Children have been sent home from school and parents are home from work — what will they eat?
Many local churches and food pantries normally turn normally to the Food Bank of East Alabama, but employees of the food bank are worried about coronavirus COVID-19, just like the rest of the world.
Some of the agencies the food bank supports are wanting to cut back hours or face-to-face contact, said Martha Henk, executive director of the Food Bank of East Alabama.
“A number of them are expressing concern to us about interacting with a wide variety of folks, people coming to the congregate meal sites or coming to food pantries,” Henk said. “And so many of them are starting to look at how they will have an alternative way of getting food distributed or delivered.”
Auburn Methodist Church will provide prepacked boxes of food for those in need, rather than having individuals pick out items, she said.
There will likely be more individuals in need during this time of the coronavirus, Henk said, with children not in school and adults who are seeing less hours at work.
“There’s going to be a greater need for food support for some people living on the edge anyway,” she said. “So right at the time that we see an increase for food assistance is probably the time that some of our agencies may feel the need to kind of back off a little bit.”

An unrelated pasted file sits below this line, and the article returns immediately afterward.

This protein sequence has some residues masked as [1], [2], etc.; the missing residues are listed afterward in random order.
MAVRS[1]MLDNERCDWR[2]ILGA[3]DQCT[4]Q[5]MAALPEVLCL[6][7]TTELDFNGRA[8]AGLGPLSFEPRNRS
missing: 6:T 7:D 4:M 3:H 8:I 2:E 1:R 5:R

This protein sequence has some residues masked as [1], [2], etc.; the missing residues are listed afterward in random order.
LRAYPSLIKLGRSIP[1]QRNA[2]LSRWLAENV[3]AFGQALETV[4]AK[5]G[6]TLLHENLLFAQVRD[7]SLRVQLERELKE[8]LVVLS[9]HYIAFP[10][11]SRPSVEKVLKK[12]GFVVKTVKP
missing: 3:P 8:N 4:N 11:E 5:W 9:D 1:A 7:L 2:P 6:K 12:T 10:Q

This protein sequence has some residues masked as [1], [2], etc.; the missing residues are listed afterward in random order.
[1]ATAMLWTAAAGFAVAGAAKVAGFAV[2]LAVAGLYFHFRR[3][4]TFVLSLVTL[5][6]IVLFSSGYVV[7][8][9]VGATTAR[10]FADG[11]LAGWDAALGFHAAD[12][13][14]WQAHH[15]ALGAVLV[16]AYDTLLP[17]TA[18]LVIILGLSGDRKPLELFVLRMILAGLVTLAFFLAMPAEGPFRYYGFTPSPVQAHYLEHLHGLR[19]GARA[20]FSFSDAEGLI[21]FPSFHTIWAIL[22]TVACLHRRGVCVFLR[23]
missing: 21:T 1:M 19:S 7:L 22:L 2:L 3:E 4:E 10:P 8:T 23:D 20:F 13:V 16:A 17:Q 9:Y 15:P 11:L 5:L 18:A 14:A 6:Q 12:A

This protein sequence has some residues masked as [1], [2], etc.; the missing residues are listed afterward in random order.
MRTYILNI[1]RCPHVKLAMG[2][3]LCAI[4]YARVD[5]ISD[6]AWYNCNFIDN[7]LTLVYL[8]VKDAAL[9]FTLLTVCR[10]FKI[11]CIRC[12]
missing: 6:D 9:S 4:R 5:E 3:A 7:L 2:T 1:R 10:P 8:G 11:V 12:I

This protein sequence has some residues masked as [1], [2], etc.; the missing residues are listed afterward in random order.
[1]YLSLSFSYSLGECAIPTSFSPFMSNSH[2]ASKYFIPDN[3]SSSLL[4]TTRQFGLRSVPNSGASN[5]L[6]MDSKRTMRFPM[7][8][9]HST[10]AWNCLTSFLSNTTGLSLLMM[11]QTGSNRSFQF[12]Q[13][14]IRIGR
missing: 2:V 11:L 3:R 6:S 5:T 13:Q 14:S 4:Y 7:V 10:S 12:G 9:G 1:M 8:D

The Community Market of East Alabama, an agency of the food bank, released a statement on Facebook Tuesday that it will change its procedures.
“People coming for food assistance will receive a prepacked box of assorted dry products as well as a box of perishable food,” the post said.
“At this time, there will not be any client choice shopping from the shelves.”
The Food Bank of East Alabama is also running short on volunteers due to Auburn University switching to remote lectures and the coronavirus.
“We rely heavily on Auburn University students as part of our volunteer force, IMPACT and other groups as well,” Henk said. “So we’re going to see an immediate decline both here at the food bank and also over at the community market.”
Anyone who wishes donated should wash their hands before collecting the food, the food bank shared in a Facebook post Tuesday afternoon.
“As the coronavirus continues to shut down pieces of our lives, we ask that you remember those who already have precious little food options and choices in how, when, and what they eat — including children who wont’ have access to breakfast and lunch while school is out,” the post stated.
There will be a bin out front to allow people to drop off donations without coming inside, Henk added.
Other local groups are trying to fill in the gaps that the Food Bank may not be able to cover by itself.
Our House is a after-school program for children in need. Children who don’t have anywhere to go can come to Our House for food, homework help, fun and a Bible Study. It has converted its ‘little free library’ into a makeshift food pantry
René Waldrop, director of Our House, converted the little free library into the food pantry last Saturday. She has been keeping it stocked with non-perishable foods like mac n’ cheese, fruit pouches, beef jerky, ritz crackers, and more.
“We are very aware of the fact that many of our neighbors struggle with food insecurity, so we decided to introduce the pantry during spring break when they would not be getting breakfast and lunch at school,” she said. “It’s stock with high protein and filling snacks — like beef jerky, peanut butter crackers and fruit.”
Waldrop said she is choosing foods that she knows children like, because otherwise, they won’t eat them.
This particular food box is meant for children, she said, not adults.
“The healthy snacks are helping to tie the kids over until their next meal,” Waldrop said.